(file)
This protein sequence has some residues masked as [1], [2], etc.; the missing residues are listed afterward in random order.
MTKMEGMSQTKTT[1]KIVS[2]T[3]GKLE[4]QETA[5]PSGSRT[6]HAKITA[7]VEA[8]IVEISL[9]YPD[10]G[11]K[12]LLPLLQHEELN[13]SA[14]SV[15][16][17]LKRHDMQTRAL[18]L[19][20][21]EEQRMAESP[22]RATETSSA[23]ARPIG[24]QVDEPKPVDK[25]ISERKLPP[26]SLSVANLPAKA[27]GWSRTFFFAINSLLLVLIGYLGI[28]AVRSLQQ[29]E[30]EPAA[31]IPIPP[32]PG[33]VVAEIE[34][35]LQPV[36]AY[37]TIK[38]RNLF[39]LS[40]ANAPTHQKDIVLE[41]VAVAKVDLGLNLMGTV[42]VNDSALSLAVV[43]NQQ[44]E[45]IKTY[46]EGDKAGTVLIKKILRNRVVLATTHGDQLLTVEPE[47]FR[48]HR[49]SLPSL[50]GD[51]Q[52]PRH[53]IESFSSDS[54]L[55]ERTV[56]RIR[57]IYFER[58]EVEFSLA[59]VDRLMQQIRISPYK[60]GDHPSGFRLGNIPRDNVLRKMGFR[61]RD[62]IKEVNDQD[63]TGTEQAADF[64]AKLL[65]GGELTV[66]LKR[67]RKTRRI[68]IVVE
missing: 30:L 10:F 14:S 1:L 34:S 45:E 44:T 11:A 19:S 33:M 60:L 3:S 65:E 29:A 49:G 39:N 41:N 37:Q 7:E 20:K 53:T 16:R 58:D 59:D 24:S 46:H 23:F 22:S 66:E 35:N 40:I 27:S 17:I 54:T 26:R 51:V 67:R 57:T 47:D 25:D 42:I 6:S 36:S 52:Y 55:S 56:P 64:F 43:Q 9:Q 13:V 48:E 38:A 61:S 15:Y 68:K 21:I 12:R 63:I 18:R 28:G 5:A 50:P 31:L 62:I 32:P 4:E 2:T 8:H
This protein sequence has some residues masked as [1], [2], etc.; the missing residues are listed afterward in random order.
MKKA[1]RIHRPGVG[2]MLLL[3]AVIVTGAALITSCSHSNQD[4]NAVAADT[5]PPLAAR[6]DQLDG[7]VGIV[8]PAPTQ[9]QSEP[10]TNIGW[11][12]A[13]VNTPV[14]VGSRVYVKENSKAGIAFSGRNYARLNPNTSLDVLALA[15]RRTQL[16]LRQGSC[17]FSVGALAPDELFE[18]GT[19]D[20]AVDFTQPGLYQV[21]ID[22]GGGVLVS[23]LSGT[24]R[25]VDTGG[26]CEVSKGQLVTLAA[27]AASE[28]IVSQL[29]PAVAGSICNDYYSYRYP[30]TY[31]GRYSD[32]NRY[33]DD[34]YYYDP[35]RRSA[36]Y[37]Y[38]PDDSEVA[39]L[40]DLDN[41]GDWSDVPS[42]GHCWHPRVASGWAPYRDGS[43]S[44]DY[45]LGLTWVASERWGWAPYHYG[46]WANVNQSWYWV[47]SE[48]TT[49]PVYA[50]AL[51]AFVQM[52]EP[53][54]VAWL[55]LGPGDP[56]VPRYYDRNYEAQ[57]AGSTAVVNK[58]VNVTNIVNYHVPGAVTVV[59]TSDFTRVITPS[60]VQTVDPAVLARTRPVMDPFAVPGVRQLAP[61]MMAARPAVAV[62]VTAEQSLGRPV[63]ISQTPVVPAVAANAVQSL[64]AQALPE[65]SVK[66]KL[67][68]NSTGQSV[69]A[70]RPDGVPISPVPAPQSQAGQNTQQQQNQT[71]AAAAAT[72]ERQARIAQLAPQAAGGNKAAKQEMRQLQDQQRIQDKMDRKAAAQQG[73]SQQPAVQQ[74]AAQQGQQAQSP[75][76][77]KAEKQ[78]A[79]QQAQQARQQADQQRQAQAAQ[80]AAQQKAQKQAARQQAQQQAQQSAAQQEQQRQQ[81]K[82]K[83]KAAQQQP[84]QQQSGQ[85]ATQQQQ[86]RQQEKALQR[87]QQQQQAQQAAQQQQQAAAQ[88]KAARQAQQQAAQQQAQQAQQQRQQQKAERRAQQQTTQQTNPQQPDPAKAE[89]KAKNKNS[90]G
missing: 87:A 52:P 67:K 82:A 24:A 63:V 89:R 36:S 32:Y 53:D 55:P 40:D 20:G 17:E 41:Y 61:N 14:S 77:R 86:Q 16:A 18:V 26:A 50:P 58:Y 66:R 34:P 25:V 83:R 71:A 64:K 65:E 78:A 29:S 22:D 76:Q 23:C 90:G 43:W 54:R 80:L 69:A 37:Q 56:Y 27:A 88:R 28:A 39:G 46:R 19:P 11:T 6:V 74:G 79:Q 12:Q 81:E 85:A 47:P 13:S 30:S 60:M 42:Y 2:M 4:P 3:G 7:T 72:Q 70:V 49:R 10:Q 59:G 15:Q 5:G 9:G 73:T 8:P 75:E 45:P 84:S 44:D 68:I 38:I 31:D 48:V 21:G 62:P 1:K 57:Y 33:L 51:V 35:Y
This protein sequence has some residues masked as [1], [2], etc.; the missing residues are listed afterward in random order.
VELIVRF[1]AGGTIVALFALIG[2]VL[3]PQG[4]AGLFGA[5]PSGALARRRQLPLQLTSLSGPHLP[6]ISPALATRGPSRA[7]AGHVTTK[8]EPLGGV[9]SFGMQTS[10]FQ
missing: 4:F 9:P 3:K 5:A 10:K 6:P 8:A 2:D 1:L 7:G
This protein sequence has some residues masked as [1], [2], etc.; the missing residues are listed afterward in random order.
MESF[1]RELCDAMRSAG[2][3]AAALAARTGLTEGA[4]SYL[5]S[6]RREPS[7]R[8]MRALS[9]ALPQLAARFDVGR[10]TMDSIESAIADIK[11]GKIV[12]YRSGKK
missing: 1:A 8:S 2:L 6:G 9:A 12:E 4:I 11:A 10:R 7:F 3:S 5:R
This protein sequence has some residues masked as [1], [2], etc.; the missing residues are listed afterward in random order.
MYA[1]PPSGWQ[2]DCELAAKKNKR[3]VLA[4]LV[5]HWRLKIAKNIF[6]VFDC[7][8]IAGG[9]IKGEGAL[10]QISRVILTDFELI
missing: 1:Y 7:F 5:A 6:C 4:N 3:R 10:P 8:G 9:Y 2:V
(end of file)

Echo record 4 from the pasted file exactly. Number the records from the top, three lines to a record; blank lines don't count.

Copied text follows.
This protein sequence has some residues masked as [1], [2], etc.; the missing residues are listed afterward in random order.
MESF[1]RELCDAMRSAG[2][3]AAALAARTGLTEGA[4]SYL[5]S[6]RREPS[7]R[8]MRALS[9]ALPQLAARFDVGR[10]TMDSIESAIADIK[11]GKIV[12]YRSGKK
missing: 1:A 8:S 2:L 6:G 9:A 12:E 4:I 11:A 10:R 7:F 3:S 5:R